German state poll delivers virtual draw


Germany is facing a tense election year after a state poll in Lower Saxony ended yesterday in deadlock between the two main political camps.

After early exit polls suggested victory for the outgoing centre-right CDU-FDP coalition, first results last night saw the the opposition Social Democrats (SPD) and Greens with a narrow lead.

With final results expected today, one winner emerged early on: Chancellor Angela Merkel’s coalition partner, the Free Democrats (FDP). After months on the critical list, the FDP avoided the expected collapse and even posted modest gains to win 10 per cent of the vote, according to early exit polls.

Vote of confidence

FDP officials in Berlin were quick to pounce on this as a vote of confidence in struggling party leader Philip Rösler. They hope to build on the result to drag the party at federal level up from a record 2 per cent poll low.

“This success in Lower Saxony is Philip Rösler’s success,” said FDP general secretary Patrick Döring.

“The result shows that if we don’t let ourselves be distracted we can deliver a good result.” But the result was overshadowed by significant losses for the FDP’s coalition partner, the Christian Democratic Union (CDU), down almost 7 per cent, to just 36 per cent.

“The CDU has remained number one in Lower Saxony,” said half-Scottish state premier David McAllister, making the best of a result well short of his 40 per cent target. “I have some, I think justified, hope of continuing our successful coalition.” Losing power would be a disaster not just for the 42-year-old but also for Dr Merkel, as it would tip the balance of power in favour of the SPD/Greens in the upper house of parliament, the Bundesrat.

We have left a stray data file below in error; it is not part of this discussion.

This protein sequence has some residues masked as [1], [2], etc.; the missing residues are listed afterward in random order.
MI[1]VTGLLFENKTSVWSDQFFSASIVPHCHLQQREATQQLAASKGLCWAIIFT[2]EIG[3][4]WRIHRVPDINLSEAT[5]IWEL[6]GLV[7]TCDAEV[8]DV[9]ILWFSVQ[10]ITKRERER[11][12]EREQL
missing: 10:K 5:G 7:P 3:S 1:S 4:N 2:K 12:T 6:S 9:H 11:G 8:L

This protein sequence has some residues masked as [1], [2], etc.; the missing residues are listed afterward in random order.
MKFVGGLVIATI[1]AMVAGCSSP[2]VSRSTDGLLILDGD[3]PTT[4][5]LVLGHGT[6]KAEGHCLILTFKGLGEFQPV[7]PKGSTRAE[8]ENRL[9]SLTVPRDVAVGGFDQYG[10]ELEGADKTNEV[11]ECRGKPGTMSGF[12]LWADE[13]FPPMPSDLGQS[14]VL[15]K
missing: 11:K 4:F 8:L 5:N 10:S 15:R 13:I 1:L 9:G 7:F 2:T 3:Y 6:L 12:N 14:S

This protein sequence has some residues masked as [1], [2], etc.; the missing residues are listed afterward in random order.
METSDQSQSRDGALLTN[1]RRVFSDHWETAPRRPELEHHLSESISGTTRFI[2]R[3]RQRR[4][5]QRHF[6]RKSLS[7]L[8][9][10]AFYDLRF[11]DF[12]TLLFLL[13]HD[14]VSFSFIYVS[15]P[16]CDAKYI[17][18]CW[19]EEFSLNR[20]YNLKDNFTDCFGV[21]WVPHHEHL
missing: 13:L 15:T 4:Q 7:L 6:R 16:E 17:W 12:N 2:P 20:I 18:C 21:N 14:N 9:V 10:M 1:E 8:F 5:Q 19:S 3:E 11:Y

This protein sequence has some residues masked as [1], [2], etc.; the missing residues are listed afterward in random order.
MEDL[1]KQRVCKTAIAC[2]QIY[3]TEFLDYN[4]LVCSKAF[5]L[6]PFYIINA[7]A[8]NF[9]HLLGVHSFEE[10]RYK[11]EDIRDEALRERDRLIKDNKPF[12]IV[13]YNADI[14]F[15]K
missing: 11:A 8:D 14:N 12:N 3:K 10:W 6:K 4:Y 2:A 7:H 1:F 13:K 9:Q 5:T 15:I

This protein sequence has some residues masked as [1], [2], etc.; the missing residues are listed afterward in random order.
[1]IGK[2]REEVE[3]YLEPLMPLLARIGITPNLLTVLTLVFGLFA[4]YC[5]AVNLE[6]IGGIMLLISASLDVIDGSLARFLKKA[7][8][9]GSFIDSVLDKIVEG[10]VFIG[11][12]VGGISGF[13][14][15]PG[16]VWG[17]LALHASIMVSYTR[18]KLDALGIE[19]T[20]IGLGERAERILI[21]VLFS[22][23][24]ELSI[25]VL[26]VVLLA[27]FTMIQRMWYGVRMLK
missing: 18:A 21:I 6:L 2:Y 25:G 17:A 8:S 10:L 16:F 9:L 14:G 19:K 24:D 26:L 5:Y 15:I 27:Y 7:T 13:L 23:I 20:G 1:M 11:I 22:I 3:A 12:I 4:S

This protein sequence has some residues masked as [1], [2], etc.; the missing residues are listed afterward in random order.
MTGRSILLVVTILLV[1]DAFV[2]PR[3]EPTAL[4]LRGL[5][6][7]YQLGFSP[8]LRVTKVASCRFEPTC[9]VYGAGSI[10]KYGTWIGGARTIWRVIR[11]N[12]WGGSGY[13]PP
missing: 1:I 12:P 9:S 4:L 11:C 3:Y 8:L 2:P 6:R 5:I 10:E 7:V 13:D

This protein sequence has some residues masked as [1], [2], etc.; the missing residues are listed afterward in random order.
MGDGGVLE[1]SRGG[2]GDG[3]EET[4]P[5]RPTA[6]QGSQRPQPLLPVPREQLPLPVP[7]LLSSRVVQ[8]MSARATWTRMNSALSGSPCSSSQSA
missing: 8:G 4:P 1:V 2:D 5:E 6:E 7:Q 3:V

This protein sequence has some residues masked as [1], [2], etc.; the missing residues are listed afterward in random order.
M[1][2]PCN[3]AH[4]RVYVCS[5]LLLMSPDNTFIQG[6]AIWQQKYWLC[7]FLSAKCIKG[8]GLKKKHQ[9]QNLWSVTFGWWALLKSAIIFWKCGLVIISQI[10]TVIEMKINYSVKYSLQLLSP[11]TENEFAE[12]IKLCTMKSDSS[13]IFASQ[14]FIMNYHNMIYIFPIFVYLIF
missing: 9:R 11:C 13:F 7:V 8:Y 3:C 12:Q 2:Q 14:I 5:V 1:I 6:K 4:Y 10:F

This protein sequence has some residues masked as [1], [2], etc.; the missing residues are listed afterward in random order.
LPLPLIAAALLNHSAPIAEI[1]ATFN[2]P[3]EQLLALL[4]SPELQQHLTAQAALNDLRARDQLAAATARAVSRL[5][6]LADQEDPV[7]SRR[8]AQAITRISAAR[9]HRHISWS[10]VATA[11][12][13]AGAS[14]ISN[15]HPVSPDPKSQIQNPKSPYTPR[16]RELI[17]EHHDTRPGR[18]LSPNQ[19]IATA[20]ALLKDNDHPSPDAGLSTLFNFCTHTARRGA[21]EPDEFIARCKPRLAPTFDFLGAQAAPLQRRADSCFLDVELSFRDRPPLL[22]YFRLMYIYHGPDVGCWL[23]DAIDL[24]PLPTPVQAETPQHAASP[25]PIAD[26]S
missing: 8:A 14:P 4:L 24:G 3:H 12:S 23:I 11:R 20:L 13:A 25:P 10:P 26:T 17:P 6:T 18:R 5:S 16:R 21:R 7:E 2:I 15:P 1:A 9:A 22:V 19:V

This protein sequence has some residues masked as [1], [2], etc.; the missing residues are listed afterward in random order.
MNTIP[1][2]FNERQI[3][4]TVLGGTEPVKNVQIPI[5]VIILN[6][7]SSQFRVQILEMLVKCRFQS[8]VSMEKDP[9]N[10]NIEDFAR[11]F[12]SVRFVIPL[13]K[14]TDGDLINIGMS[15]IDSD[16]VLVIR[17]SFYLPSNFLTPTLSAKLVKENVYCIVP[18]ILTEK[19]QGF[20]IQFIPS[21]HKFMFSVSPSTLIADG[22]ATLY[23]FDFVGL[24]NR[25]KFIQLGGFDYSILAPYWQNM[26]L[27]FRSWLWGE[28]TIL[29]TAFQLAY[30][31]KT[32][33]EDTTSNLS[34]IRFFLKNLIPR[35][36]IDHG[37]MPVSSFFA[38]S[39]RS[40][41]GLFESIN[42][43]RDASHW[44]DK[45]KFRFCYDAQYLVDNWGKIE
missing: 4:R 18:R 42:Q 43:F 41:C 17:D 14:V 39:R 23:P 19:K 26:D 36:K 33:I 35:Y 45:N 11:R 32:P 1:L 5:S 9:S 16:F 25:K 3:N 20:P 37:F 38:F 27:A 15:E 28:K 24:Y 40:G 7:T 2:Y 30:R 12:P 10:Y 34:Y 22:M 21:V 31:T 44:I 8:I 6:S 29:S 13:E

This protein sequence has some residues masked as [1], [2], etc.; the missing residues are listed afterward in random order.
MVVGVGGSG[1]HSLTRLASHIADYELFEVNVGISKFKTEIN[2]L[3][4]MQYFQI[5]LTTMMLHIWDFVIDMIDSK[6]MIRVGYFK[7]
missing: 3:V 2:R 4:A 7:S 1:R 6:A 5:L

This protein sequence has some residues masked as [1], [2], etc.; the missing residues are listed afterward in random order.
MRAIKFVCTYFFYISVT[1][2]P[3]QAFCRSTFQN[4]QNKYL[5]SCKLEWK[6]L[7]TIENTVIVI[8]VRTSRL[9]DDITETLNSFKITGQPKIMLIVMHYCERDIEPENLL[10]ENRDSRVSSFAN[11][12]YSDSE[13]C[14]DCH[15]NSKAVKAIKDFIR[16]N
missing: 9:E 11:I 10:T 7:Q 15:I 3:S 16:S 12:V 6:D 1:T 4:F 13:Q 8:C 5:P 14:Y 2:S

The SPD posted a minimal gain yesterday while the Greens surged 5.5 per cent, according to early exit polls, leaving the opposition one seat ahead in the Hanover state parliament.

“If we can win as much in the general election that’s the end of Angela Merkel’s rule,” said Green Party co-leader Jürgen Trittin. “We find ourselves playing catch-up.”

The disappointing result for the SPD is likely to stir up debate in Berlin about Mr Peer Steinbrück, the man hoping to unseat Dr Merkel in September for the SPD.

‘No tailwind from Berlin’

“The SPD held themselves stable in Lower Saxony,” said SPD general secretary Andrea Nahles.

But in a nod to the SPD candidate’s stumbling campaign start, she added: “It is clear there was no tailwind from Berlin.”

Even if he survives as state premier in Lower Saxony, the result is unlikely to do any favours for Mr McAllister’s reputation as the man to beat in the Merkel succession stakes.